Principal Tusanne Cordes, who worked as teaching partner with Coleman for seven of Coleman's 15 years with the district, said, "Sometimes it is hard to develop strong relationships with students when you only see them a half hour a day, but Mrs. Coleman has found special ways to touch students' hearts and help them succeed in reading."
For more than 20 years, JoAnne Bindell, principal at Mountain View Elementary, and teacher Sue Folger have worked together or maintained a friendship. Bindell said when they were team teachers, "I learned a great deal from Sue, and I watched as Sue moved from good to great."
Nominating student Hannah Lonon, fifth-grader, said she and fellow students would miss Folger when she retires at the end of this year.
"When kids don't pay attention, Mrs. Folger is gentle and patient, but firm with her warnings to get them back on track. Mrs. Folger has an honest, joyful spirit, always wearing a smile," Hannah said.
Fourth-grader Dayna Hughes at Coyote Springs nominated Carol McFadden, special education teacher, as a Teacher of the Year because "she makes me feel special and I know she does other kids, too."
"First, she loves kids! She figures out a way to help every kid in Resource. Second, she is kind to everyone she meets. Third, she makes learning fun in different ways," Dayna said.
Special Services Director Stephanie Rowe said the 17-year HUSD veteran is a great communicator.
"She is dedicated to making sure her students are getting their needs met both academically and emotionally," Rowe said.
At the middle schools, students nominated an art teacher and a science teacher. Calling middle school years "the whitewater of the river of life," Bradshaw Mountain Middle Principal Brian Buchholtz described science teacher Cathy Alger as having energy, enthusiasm and respect. He said Alger's love of science takes her into the national parks every summer as a volunteer where she learns more about her subject and brings that knowledge back to the classroom.
Nominating student Leslie Quinonez, eighth grade, said Alger makes science come alive with visuals, hands-on activities, and guest speakers.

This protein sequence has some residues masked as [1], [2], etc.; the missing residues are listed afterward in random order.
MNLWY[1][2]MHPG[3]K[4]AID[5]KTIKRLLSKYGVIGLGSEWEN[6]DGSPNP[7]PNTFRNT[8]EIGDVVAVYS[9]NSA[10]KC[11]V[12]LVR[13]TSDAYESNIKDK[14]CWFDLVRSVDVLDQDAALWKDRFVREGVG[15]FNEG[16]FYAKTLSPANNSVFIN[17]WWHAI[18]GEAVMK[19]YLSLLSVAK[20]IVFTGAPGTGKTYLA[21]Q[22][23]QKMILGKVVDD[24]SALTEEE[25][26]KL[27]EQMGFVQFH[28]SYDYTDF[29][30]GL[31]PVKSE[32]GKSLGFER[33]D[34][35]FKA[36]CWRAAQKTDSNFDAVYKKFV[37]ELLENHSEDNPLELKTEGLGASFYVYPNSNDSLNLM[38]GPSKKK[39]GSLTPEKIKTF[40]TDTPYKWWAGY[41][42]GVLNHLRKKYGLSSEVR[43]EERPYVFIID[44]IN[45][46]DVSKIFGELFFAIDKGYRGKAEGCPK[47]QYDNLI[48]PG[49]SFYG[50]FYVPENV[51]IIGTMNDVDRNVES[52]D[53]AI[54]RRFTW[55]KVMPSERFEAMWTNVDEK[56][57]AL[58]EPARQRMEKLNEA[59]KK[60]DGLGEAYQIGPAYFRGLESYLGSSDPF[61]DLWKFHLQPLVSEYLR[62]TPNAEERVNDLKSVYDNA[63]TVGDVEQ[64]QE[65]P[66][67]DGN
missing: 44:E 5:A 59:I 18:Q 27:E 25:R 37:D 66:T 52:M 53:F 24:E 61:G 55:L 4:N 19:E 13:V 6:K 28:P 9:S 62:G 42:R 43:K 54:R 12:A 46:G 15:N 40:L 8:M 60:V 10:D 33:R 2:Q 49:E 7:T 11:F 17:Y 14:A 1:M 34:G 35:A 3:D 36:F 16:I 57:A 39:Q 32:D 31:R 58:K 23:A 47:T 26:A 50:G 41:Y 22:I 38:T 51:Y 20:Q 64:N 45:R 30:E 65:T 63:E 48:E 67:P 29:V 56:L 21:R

Seventh-grader Catherine West nominated art teacher Julie Rodiguez at Glassford Hill Middle School, and said, "It would be crazy to overlook this amazing teacher. ...She loves what she does and she never stops working."
Principal Terry Matteson praised Rodriguez as a team player, adding "She doesn't know the meaning of the word no, and she loves children. Our students adore her and our staff appreciates her more than words can say."
Bradshaw Mountain High School Principal Kort Miner described band director Chris Tenney as having passion, knowledge and organizational skills. Nominating student Alyssa Turner, a junior, said Tenney treats each student as individuals, and he has inspired her to go outside her comfort zone to learn all aspects of music.
"Teaching is not just a job for Mr. Tenney, it is his passion. Inspiring his students to become better musicians, maintaining a smile day after day, and being a positive influence to anyone that crosses his path is everything that Mr. Tenney's style of teaching is about," Alyssa said.
The Liberty Traditional Chamber Singers, under the direction of Darrell Rowader, entertained the Rotarians, teachers, parents and students.
Several high school students from the Interact Club helped serve and clear dishes.
The Elks Lodge of Prescott Valley hosted the dinner.